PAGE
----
The Spanish Grand Prix is set to relocate to Madrid starting in 2026 under a 10-year contract. This leaves the iconic Circuit de Barcelona-Catalunya, the event’s home since 1991, struggling with a future as discussions about its continue.
The announcement, made on Tuesday morning by F1, shows the plans for the new venue in Madrid. The proposed 5.47km hybrid circuit will weave through both street and non-street sections, encompassing the IFEMA fairgrounds and convention center situated to the north-east of the city.
The track design, subject to FIA approval, has 20 corners and plans for a lap time of 1 minute and 32 seconds.
The venue, is well-connected by public transport and is initially set to accommodate 110,000 spectators, with plans for an expansion to 140,000 over the initial half of the contract.
The IFEMA facility, operated by a consortium of public bodies, expressed excitement for hosting F1, with the authorities fully endorsing the project.
Stefano Domenicali, F1 CEO, lauded Madrid’s rich sporting and cultural heritage, thanking IFEMA MADRID, the regional government, and the city’s mayor for presenting a proposal.
The 10-year comes with the trend of long-term race contracts, putting Madrid alongside Australia (2035) and Bahrain (2036) in securing F1’s future.
While the Madrid move an exciting chapter for F1 in Spain, Barcelona’s hangs in the balance. The Circuit de Barcelona-Catalunya has been a stalwart host since 1991, making it one of the longest-serving tracks on the calendar.
However, the shift towards city-based circuits, by the addition of Miami and Las Vegas, questions about the future of traditional permanent tracks like Barcelona.
Lewis Hamilton, the seven-time world champion, addressed the importance of retaining classic tracks like Barcelona.
The Barcelona track has faced criticism for its lack of overtaking opportunities and outdated infrastructure, but discussions with race promoters are ongoing.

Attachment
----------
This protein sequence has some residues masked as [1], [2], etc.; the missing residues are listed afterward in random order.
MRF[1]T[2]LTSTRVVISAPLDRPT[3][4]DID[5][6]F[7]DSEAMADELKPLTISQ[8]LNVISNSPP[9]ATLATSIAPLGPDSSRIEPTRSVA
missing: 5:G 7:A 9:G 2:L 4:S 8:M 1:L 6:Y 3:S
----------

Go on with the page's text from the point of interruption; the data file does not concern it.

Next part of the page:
The 2026 Madrid circuit is designed to be one of the most accessible and sustainable races on the F1 calendar, addressing the sport’s reaching net-zero carbon by 2030.
FIA President Mohammed Ben Sulayem said the enticing prospect of modern F1 cars racing in the Spanish capital while applauding the organizers’ focus on environmental sustainability.
José Vicente de los Mozos, president of the executive committee of IFEMA MADRID, expressed his excitement for hosting a major F1 event after more than four decades, envisioning a Grand Prix that becomes a reference worldwide.
Madrid’s leaders, including Isabel Díaz Ayuso and Jose Luis Martínez-Almeida, underlined the predicted impact and the opportunity to show Madrid’s energy, character, and passion on the global stage.
As F1 continues to expand its footprint in international cities, the move to Madrid shows a shift towards street-focused circuit layouts.
The upcoming 5.47km track, with its mix of street and non-street sections, follows this trend, with Liberty Media’s vision since acquiring F1 in 2017.
The Madrid Grand Prix is to become a major spectacle, mixing sport and entertainment to deliver a memorable experience for fans and teams.
The 10-year commitment shows a long-term partnership that extends into the era of FIA’s 2026 Formula 1 regulations, framed with net-zero carbon by 2030 in mind.